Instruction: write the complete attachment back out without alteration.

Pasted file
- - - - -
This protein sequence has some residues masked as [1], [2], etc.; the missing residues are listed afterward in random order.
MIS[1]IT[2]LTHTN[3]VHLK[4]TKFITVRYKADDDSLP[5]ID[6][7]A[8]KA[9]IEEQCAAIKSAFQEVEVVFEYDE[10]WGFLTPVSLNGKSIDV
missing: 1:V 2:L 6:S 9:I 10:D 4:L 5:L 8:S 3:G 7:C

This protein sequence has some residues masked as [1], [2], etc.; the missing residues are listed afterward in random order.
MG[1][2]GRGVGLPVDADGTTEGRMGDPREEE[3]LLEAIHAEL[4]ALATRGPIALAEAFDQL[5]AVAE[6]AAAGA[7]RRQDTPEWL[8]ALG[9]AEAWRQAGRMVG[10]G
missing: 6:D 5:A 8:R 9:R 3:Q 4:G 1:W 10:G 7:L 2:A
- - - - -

This protein sequence has some residues masked as [1], [2], etc.; the missing residues are listed afterward in random order.
MIS[1]IT[2]LTHTN[3]VHLK[4]TKFITVRYKADDDSLP[5]ID[6][7]A[8]KA[9]IEEQCAAIKSAFQEVEVVFEYDE[10]WGFLTPVSLNGKSIDV
missing: 1:V 2:L 6:S 9:I 10:D 4:L 5:L 8:S 3:G 7:C

This protein sequence has some residues masked as [1], [2], etc.; the missing residues are listed afterward in random order.
MG[1][2]GRGVGLPVDADGTTEGRMGDPREEE[3]LLEAIHAEL[4]ALATRGPIALAEAFDQL[5]AVAE[6]AAAGA[7]RRQDTPEWL[8]ALG[9]AEAWRQAGRMVG[10]G
missing: 6:D 5:A 8:R 9:R 3:Q 4:G 1:W 10:G 7:L 2:A